Following the victory of Hamas at Palestinian elections, commentators, such as the Christian Science Monitor‘s Howard LaFranchi (Jan. 27), wonder if the campaign for democracy in the Middle East will actually serve to promote Islamists.
Such electoral results are however not only related to religious fervor, but also to the partial failure of secular regimes to deliver what local populations had expected. Hamas is known to have been a provider of free social services. Moreover, when looking at the ascendance of political Islam in the Middle East, one should remain aware that reasons for Islamist success vary from one country to another, writes Dilip Hiro in the Los Angeles Times, Jan. 25).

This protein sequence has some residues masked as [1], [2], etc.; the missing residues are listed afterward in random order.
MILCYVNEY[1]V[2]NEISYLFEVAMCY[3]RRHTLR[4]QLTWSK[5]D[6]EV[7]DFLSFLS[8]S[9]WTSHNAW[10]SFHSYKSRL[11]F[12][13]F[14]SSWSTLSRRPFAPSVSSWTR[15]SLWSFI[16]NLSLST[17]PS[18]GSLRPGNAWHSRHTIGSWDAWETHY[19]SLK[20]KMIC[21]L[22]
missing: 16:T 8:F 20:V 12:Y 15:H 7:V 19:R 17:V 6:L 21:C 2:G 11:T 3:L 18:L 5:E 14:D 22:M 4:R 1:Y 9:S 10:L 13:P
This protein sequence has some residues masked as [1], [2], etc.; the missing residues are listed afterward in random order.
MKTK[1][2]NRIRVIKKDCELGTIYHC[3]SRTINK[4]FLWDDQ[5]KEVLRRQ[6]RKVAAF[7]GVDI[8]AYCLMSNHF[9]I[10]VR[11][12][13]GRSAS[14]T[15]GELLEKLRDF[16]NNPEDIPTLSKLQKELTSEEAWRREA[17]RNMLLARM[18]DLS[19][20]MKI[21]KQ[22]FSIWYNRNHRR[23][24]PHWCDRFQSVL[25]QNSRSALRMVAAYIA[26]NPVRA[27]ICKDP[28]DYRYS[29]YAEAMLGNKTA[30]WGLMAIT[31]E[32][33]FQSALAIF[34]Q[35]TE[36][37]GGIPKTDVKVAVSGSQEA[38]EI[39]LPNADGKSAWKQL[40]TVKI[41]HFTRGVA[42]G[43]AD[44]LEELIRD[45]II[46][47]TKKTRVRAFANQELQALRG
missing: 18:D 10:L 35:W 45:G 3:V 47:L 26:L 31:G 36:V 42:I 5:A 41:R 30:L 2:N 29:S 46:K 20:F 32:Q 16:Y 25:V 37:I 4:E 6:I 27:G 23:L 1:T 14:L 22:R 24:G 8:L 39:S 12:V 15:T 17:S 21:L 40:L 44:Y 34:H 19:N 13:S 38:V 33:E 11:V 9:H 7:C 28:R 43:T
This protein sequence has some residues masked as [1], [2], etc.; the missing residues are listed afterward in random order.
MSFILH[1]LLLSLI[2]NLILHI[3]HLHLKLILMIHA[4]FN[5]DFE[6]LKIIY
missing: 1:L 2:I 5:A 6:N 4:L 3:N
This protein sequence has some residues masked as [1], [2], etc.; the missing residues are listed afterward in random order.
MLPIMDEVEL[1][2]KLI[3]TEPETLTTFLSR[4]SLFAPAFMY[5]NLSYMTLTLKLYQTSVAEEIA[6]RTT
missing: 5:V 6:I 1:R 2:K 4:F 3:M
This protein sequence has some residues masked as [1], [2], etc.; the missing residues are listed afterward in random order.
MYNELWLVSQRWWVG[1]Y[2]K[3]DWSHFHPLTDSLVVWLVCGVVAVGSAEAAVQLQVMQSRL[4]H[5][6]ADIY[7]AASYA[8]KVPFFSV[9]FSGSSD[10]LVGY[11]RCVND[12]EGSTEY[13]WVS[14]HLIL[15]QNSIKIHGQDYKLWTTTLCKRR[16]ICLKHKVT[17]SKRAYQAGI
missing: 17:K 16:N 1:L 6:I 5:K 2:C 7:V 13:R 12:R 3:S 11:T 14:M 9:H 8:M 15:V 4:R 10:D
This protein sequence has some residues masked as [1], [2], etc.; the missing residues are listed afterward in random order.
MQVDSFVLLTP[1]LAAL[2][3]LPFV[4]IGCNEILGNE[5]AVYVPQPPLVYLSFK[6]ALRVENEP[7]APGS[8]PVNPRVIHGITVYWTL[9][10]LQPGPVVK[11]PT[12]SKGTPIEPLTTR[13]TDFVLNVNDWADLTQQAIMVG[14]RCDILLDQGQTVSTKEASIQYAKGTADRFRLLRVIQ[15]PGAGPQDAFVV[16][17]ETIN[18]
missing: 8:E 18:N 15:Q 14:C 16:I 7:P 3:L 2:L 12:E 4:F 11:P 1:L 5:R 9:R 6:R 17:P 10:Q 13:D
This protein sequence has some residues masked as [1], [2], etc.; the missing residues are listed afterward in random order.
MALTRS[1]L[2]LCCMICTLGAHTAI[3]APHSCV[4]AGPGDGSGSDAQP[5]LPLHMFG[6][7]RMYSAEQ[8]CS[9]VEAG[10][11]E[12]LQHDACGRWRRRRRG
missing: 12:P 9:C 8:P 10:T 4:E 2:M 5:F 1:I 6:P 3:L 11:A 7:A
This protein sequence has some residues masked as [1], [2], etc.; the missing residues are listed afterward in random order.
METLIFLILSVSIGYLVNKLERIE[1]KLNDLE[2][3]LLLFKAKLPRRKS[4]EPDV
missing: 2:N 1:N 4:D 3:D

A special report in The Economist (Feb. 4) draws attention to a huge difference among trends of political Islam: while al-Qaeda and associates reject the division of the world into modern states, the Muslim Brotherhood (in which Hamas has its roots) has chosen a more pragmatic way. However, according to the respected weekly, western strategists would be wrong to think that the problems of the Islamic world may be addressed by a “divide and rule” policy (be it between al-Qaeda and the Brotherhood or between Sunis and Shias).
This would only lead to more animosity and suspicion toward Western countries. Many Sunnis suspect the US of promoting Shias in order to weaken Sunnis. Following developments in Iraq, America has dangerously come to being seen as “the main arbiter in the balance of power between the different components of the Islamic world.”
— By Jean-Francois-Mayer